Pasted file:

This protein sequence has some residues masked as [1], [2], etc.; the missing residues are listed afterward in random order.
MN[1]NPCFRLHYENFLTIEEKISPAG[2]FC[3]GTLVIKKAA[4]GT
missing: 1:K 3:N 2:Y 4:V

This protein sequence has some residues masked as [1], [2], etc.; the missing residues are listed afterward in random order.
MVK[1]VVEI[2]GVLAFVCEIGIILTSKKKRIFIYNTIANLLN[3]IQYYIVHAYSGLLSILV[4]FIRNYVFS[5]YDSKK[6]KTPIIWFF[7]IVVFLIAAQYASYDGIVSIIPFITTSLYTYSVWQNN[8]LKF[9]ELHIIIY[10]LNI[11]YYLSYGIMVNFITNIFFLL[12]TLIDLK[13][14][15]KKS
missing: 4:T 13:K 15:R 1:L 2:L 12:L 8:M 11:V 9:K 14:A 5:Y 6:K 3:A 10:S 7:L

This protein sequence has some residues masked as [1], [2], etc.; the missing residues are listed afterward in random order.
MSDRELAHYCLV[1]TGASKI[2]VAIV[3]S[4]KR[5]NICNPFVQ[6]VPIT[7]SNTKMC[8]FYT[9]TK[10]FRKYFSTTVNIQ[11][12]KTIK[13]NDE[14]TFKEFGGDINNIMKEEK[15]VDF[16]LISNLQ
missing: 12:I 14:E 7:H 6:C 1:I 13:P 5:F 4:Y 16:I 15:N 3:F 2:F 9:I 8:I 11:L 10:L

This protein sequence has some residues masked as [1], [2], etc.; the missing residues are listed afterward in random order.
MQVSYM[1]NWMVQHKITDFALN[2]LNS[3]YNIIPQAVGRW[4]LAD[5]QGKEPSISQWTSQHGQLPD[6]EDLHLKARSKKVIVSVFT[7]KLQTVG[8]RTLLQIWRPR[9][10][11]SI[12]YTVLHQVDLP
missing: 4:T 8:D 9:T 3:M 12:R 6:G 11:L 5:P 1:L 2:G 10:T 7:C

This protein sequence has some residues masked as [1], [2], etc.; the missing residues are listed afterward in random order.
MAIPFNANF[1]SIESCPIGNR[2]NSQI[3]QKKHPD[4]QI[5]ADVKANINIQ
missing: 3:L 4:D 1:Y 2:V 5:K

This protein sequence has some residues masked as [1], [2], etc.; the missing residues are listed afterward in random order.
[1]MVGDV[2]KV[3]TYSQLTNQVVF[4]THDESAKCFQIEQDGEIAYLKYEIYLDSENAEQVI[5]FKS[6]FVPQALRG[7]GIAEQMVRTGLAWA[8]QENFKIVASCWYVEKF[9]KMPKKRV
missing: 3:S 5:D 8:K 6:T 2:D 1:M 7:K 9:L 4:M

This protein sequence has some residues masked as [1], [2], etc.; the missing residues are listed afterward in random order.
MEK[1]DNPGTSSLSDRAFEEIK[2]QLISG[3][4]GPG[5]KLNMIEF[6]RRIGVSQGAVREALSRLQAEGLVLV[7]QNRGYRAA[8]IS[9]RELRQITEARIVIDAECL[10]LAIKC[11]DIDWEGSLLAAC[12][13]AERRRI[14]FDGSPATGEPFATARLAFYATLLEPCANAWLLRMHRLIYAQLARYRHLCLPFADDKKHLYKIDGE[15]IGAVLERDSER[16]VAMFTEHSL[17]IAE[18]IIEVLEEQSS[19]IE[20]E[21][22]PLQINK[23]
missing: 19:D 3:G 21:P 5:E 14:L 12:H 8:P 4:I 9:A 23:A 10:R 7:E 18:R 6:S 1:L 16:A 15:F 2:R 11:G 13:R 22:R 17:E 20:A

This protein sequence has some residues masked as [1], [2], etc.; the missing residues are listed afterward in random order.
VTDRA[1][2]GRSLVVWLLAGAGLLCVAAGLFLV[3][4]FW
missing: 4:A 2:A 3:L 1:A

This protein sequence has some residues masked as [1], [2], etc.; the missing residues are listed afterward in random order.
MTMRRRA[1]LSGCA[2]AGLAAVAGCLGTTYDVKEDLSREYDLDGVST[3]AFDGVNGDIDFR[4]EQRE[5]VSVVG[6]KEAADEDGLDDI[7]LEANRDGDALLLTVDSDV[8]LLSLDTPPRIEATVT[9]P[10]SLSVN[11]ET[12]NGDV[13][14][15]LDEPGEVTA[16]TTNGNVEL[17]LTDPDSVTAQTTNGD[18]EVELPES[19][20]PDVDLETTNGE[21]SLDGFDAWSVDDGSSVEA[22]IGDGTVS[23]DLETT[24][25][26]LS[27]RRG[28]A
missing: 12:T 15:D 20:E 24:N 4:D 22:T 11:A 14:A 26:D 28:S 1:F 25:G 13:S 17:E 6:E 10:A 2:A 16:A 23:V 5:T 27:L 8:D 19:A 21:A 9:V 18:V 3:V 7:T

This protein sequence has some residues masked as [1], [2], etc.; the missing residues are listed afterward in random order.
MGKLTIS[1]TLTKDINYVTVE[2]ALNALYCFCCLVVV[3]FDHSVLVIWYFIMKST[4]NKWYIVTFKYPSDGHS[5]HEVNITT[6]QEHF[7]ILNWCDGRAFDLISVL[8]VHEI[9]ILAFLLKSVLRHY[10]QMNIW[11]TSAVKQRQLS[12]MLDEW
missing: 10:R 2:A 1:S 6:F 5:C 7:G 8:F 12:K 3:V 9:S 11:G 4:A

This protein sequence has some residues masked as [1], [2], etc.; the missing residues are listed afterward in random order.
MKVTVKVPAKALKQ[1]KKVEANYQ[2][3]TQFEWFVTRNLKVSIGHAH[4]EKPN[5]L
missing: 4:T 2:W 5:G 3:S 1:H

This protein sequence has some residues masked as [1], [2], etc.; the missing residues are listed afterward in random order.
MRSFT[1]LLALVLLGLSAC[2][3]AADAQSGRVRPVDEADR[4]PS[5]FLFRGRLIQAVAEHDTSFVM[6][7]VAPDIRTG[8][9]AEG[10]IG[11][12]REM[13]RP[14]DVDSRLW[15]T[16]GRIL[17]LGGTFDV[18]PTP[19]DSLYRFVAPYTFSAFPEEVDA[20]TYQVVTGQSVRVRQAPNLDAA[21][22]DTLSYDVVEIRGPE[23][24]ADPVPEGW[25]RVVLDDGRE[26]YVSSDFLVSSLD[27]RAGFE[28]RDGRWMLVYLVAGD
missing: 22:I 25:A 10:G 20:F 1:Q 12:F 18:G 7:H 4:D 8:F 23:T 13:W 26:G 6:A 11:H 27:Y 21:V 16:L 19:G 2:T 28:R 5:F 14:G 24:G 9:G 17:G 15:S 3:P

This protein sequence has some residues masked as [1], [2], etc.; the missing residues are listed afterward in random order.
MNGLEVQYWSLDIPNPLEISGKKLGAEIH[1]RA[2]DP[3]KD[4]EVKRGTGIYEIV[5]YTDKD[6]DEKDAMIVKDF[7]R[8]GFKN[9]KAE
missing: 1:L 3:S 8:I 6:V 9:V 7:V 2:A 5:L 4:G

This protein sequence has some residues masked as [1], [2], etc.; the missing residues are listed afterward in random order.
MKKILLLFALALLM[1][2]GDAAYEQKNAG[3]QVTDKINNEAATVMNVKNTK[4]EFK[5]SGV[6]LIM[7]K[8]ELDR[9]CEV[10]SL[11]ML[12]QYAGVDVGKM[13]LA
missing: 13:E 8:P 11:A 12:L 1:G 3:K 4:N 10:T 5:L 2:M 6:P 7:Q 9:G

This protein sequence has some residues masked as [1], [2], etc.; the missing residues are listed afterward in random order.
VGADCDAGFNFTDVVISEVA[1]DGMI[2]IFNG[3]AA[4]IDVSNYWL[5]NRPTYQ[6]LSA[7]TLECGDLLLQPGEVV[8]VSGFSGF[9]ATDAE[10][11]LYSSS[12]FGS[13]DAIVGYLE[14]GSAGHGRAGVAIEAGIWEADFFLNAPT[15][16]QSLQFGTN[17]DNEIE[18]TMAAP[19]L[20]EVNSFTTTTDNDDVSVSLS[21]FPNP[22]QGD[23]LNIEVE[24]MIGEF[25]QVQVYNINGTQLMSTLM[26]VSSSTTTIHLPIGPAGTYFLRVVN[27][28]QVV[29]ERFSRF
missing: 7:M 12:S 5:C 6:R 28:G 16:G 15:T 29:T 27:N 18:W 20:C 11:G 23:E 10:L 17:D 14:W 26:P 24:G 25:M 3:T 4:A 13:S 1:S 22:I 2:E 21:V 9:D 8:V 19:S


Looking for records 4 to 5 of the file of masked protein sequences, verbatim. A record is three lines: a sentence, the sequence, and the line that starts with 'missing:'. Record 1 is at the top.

This protein sequence has some residues masked as [1], [2], etc.; the missing residues are listed afterward in random order.
MQVSYM[1]NWMVQHKITDFALN[2]LNS[3]YNIIPQAVGRW[4]LAD[5]QGKEPSISQWTSQHGQLPD[6]EDLHLKARSKKVIVSVFT[7]KLQTVG[8]RTLLQIWRPR[9][10][11]SI[12]YTVLHQVDLP
missing: 4:T 8:D 9:T 3:M 12:R 6:G 11:L 5:P 1:L 2:G 10:T 7:C

This protein sequence has some residues masked as [1], [2], etc.; the missing residues are listed afterward in random order.
MAIPFNANF[1]SIESCPIGNR[2]NSQI[3]QKKHPD[4]QI[5]ADVKANINIQ
missing: 3:L 4:D 1:Y 2:V 5:K